Here’s one of my monthly newsletters that goes out to my subscribers. This one is from May 2015 and is all about challenges, new discoveries, and a brand new product from Wild Ozark.
Are you often faced with challenging situations to figure yourself out of? It seems I get to encounter “greatest” challenges often. Sometimes they’re tech related, as when I’m trying to learn how to do something new to or correct a problem with my website.
Sometimes the challenges are physical, like when my body thought it could go no longer while we were working on fences here around the homestead.
For the past week and a half, my new challenge has been Mother Nature.
Specifically, it was the wind at the farmer’s market. Today (I’m writing this on Saturday 4/25) the wind was especially brutal. Signs kept blowing over, plants were toppled off of the shelves, and it was blowing from the beginning. I didn’t even bother to put up the television that runs the DVD in my booth. The booth itself tried to blow away (but thankfully that was tied to the truck, and a kind customer held onto one of the legs for me). My business cards have probably traveled on the wind all the way to Newton county by end of day. I had to close up shop early.
Even with the distraction of the wind, the booth is at least a “storefront” and I’ve been enjoying talking to people who come in about ginseng and the habitat where it grows. If you’re in town (Huntsville, AR) on a Tuesday or Saturday morning, swing through the town square and say hello!
(update 2018: I’m not sure I’ll be there again this year, so be sure to check back with me in spring to find out)
What’s for sale at the booth?
Well, not ginseng anymore. I’ve already sold out of all I had. Remember how I’d said my seeds didn’t sprout? More about that, below. What I do have is elderberry, wild strawberry, wild red raspberry, spicebush, pawpaw trees, witch hazel trees, gooseberries, and a few other things. I still bring some bloodroot, goldenseal, wild ginger, and blue cohosh. Once the doll’s eyes and black cohosh blooms, I’ll bring that too. I didn’t label the pots last year, so I’m waiting for blooms to be absolutely certain which is which.
I’ll share my poor planning so you can avoid doing the same thing – I didn’t plant while the weather was still good, and then it started snowing and freezing and by then I didn’t want to go outside much, let alone try to rake leaf litter off of frozen ground. And then once it warmed up again, well, that’s when the rains started.
So it was a major oversight on my part and it won’t happen again if I can help it. If for some reason I do have to hold them longer, I’ll have to give OzarkMountainGinseng.com a call to help me with the proper way to do it. I know it involves a bucket of damp sand in a cool, dark place. But better yet that I not procrastinate again.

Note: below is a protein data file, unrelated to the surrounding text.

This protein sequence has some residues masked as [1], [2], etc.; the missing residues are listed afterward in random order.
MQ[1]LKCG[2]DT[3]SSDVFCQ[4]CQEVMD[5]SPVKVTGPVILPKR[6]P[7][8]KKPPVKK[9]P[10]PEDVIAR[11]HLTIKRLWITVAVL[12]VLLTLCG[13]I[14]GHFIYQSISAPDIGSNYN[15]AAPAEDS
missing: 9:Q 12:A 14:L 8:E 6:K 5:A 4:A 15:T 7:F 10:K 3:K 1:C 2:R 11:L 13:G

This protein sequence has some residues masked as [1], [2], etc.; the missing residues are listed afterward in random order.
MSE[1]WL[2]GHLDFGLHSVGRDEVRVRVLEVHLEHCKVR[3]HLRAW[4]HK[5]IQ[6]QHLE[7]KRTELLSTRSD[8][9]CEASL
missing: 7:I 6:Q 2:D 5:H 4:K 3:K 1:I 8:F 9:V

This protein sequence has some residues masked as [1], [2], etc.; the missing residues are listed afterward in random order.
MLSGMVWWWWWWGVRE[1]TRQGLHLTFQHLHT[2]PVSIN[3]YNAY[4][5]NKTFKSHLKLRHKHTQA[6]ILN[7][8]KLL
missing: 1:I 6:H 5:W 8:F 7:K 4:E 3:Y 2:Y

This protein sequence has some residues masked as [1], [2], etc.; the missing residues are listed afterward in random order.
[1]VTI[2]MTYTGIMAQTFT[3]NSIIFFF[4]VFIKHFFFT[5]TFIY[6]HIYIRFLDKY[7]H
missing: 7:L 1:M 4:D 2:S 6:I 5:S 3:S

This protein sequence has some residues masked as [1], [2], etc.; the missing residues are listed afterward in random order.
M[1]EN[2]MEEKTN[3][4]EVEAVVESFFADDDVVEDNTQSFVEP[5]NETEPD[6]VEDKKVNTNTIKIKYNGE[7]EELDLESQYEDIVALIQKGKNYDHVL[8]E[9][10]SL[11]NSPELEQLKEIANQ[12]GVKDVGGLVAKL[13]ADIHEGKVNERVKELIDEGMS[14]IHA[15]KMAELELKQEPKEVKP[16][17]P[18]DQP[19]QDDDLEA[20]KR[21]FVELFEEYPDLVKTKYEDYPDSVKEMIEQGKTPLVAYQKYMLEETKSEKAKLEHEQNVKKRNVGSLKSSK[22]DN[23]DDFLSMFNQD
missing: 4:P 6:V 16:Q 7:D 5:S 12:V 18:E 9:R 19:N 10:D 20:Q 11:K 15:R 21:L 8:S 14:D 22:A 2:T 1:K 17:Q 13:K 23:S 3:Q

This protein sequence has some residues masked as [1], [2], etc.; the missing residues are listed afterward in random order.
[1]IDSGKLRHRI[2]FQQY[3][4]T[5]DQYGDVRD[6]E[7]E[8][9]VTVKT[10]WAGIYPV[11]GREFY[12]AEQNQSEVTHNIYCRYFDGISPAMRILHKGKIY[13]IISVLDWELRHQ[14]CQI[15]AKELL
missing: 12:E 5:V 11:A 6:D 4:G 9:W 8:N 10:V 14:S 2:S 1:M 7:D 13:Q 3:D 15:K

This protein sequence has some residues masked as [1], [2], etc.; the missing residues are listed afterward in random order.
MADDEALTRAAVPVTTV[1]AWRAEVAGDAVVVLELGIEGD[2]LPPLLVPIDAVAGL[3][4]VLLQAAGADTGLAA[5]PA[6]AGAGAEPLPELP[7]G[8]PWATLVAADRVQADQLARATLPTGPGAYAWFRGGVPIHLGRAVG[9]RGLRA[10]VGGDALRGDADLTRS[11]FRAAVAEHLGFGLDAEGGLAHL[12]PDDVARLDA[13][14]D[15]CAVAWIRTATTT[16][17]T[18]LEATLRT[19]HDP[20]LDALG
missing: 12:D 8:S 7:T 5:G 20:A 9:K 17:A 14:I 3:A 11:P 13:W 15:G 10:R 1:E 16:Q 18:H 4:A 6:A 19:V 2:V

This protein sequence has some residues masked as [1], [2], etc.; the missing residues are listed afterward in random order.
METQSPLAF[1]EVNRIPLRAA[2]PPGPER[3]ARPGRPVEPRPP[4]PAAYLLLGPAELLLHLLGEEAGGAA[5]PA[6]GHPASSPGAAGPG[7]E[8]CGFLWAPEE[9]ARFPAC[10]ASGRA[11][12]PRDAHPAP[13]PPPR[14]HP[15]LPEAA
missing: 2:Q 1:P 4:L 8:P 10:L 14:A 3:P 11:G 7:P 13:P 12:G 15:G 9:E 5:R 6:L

(update 2018: I kept the seeds in a bucket in a cellophane-not plastic-bag with live moss. I put the bucket in a closet in a room that doesn’t get heating/cooling but does stay above freezing. They did great and the ones I still have left now in January 2018 are starting to “smile”.)
Now that the tender woodland herbs are done blooming and would fare poorly in the heat, I’m bringing more of the medicinal and edible plants like yarrow, All-heal, elderberry and some of the shrubs like spicebush and gooseberry.
April Blog Post Index
- A Ginseng Sanctuary at the Compton Gardens in Bentonville
- Black Cohosh or Doll’s Eyes? Companion Look A-Likes
- Sleuthing the Bellwort. Sessilifolia or Perfoliata?
- An Entourage of Green Ambassadors
- Sun Splashes, Tree Silhouettes and Flowering Woodland Herbs
- Does Ginseng Stewardship Benefit the Landowner?
- Solomon’s Seal Unfurling
- April 2015 Newsletter
That’s all folks!
Please take a moment to share this newsletter with your social circles 🙂
Predator and Prey, or the hunter and the hunted is a common theme throughout my fiction writing. No Qualms, one of my short stories (free at most retailers) is about about a predator/prey relationship. Symbiosis, my first finished novel, not published yet, deals with predator/prey relationships and the balance of energy among life on earth, sometimes symbolic and often outright. Many of my flash fiction stories (I have twitterfiction and 100-word flash stories) are also dealing with this same dynamic. This is a strong theme that runs through most of my fiction and is strongly influenced by life in the wild Ozarks where we live. My first published novel, First Hunt, also has a predator and prey theme to it. I guess it's just part of my nature.
Wild Ozark is 160 acres of beautiful wild Ozark mountains. I call what I do "nature farming" because the land produces, all by itself, the shagbark hickory trees, ferns, moss, ground-fall botanicals, and the perfect habitats for growing and stewarding American ginseng. I'm co-creating with Nature - all of the things I use to make the Fairy Gardens and Forest Folk, the bark we harvest for Burnt Kettle's shagbark hickory syrup, are produced by nature without my input. This land is my muse for inspiration when it comes to my writing, drawing, and photography. It's truly a Nature Farm.
About the voice behind this blog, Madison Woods
I'm a creative old soul living way off the beaten path with my husband in the wild Ozark Mountains. Besides homesteading, growing plants & making crafty things and newsletters, I write books and stories. My rural fantasy fiction, written under the pen name, Ima Erthwitch, usually takes place in a much altered Ozarks.